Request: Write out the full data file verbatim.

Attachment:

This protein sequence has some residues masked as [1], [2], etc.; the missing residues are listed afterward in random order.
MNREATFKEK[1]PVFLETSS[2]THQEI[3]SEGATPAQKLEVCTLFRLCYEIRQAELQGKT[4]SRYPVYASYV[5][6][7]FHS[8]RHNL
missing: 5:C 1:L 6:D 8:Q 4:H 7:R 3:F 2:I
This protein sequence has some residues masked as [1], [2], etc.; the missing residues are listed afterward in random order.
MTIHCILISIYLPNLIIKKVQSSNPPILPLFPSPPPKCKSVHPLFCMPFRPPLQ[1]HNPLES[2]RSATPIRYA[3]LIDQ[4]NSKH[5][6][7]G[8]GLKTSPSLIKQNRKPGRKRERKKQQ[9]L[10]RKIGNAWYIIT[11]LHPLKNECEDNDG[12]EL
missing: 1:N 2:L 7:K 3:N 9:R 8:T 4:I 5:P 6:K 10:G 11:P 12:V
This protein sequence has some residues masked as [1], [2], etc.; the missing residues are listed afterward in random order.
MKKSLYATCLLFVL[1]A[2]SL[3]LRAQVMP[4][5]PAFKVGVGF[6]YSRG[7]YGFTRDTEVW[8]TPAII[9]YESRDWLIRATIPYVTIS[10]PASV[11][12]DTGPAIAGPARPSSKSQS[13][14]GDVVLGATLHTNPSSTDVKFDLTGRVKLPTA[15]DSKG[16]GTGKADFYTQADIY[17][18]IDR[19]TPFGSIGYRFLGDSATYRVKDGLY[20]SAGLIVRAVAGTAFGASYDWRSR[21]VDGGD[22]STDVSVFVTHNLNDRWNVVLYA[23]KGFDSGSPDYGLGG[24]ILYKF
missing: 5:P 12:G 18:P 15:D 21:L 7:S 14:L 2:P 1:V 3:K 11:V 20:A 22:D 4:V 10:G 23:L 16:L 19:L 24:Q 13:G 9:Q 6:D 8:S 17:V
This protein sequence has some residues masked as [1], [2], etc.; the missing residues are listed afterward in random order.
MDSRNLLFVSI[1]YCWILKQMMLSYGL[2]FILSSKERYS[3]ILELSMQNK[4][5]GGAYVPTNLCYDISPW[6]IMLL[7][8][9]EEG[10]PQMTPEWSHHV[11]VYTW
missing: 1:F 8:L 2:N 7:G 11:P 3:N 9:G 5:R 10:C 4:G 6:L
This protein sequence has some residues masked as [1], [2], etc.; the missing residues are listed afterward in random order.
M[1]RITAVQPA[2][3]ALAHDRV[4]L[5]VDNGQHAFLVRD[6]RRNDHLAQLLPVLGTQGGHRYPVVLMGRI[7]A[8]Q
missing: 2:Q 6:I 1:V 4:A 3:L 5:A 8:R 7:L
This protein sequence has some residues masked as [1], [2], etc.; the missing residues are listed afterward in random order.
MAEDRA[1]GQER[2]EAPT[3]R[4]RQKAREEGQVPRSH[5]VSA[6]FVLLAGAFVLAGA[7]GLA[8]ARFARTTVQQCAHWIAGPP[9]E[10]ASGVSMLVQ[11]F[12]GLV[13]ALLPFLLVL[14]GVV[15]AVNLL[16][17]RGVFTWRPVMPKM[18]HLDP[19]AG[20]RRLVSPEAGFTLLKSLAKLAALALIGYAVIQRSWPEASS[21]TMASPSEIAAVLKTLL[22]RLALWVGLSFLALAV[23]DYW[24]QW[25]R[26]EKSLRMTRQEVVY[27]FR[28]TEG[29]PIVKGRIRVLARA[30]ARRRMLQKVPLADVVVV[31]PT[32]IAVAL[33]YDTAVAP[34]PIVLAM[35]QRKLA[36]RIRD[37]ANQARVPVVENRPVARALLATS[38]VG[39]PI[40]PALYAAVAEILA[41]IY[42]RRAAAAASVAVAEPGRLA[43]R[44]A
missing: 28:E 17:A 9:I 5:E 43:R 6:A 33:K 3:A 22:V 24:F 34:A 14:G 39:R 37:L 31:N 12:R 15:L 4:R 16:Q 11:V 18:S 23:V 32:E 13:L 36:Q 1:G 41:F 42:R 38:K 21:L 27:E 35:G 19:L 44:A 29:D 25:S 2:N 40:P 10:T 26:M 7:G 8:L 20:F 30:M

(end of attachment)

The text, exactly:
This protein sequence has some residues masked as [1], [2], etc.; the missing residues are listed afterward in random order.
MNREATFKEK[1]PVFLETSS[2]THQEI[3]SEGATPAQKLEVCTLFRLCYEIRQAELQGKT[4]SRYPVYASYV[5][6][7]FHS[8]RHNL
missing: 5:C 1:L 6:D 8:Q 4:H 7:R 3:F 2:I
This protein sequence has some residues masked as [1], [2], etc.; the missing residues are listed afterward in random order.
MTIHCILISIYLPNLIIKKVQSSNPPILPLFPSPPPKCKSVHPLFCMPFRPPLQ[1]HNPLES[2]RSATPIRYA[3]LIDQ[4]NSKH[5][6][7]G[8]GLKTSPSLIKQNRKPGRKRERKKQQ[9]L[10]RKIGNAWYIIT[11]LHPLKNECEDNDG[12]EL
missing: 1:N 2:L 7:K 3:N 9:R 8:T 4:I 5:P 6:K 10:G 11:P 12:V
This protein sequence has some residues masked as [1], [2], etc.; the missing residues are listed afterward in random order.
MKKSLYATCLLFVL[1]A[2]SL[3]LRAQVMP[4][5]PAFKVGVGF[6]YSRG[7]YGFTRDTEVW[8]TPAII[9]YESRDWLIRATIPYVTIS[10]PASV[11][12]DTGPAIAGPARPSSKSQS[13][14]GDVVLGATLHTNPSSTDVKFDLTGRVKLPTA[15]DSKG[16]GTGKADFYTQADIY[17][18]IDR[19]TPFGSIGYRFLGDSATYRVKDGLY[20]SAGLIVRAVAGTAFGASYDWRSR[21]VDGGD[22]STDVSVFVTHNLNDRWNVVLYA[23]KGFDSGSPDYGLGG[24]ILYKF
missing: 5:P 12:G 18:P 15:D 21:L 7:S 14:L 2:P 1:V 3:K 11:V 20:A 22:D 4:V 10:G 23:L 16:L 19:L 24:Q 13:G 9:Q 6:D 8:S 17:V
This protein sequence has some residues masked as [1], [2], etc.; the missing residues are listed afterward in random order.
MDSRNLLFVSI[1]YCWILKQMMLSYGL[2]FILSSKERYS[3]ILELSMQNK[4][5]GGAYVPTNLCYDISPW[6]IMLL[7][8][9]EEG[10]PQMTPEWSHHV[11]VYTW
missing: 1:F 8:L 2:N 7:G 11:P 3:N 9:G 5:R 10:C 4:G 6:L
This protein sequence has some residues masked as [1], [2], etc.; the missing residues are listed afterward in random order.
M[1]RITAVQPA[2][3]ALAHDRV[4]L[5]VDNGQHAFLVRD[6]RRNDHLAQLLPVLGTQGGHRYPVVLMGRI[7]A[8]Q
missing: 2:Q 6:I 1:V 4:A 3:L 5:A 8:R 7:L
This protein sequence has some residues masked as [1], [2], etc.; the missing residues are listed afterward in random order.
MAEDRA[1]GQER[2]EAPT[3]R[4]RQKAREEGQVPRSH[5]VSA[6]FVLLAGAFVLAGA[7]GLA[8]ARFARTTVQQCAHWIAGPP[9]E[10]ASGVSMLVQ[11]F[12]GLV[13]ALLPFLLVL[14]GVV[15]AVNLL[16][17]RGVFTWRPVMPKM[18]HLDP[19]AG[20]RRLVSPEAGFTLLKSLAKLAALALIGYAVIQRSWPEASS[21]TMASPSEIAAVLKTLL[22]RLALWVGLSFLALAV[23]DYW[24]QW[25]R[26]EKSLRMTRQEVVY[27]FR[28]TEG[29]PIVKGRIRVLARA[30]ARRRMLQKVPLADVVVV[31]PT[32]IAVAL[33]YDTAVAP[34]PIVLAM[35]QRKLA[36]RIRD[37]ANQARVPVVENRPVARALLATS[38]VG[39]PI[40]PALYAAVAEILA[41]IY[42]RRAAAAASVAVAEPGRLA[43]R[44]A
missing: 28:E 17:A 9:I 5:E 43:R 6:A 33:K 3:A 22:V 24:F 34:A 14:G 39:R 37:L 31:N 12:R 15:L 4:R 16:Q 11:V 18:S 23:V 32:E 13:L 36:Q 1:G 41:F 42:R 38:K 21:L 27:E 35:G 19:L 44:A 29:D 25:S 2:N 40:P 10:T 26:M 7:G 8:L 20:F 30:M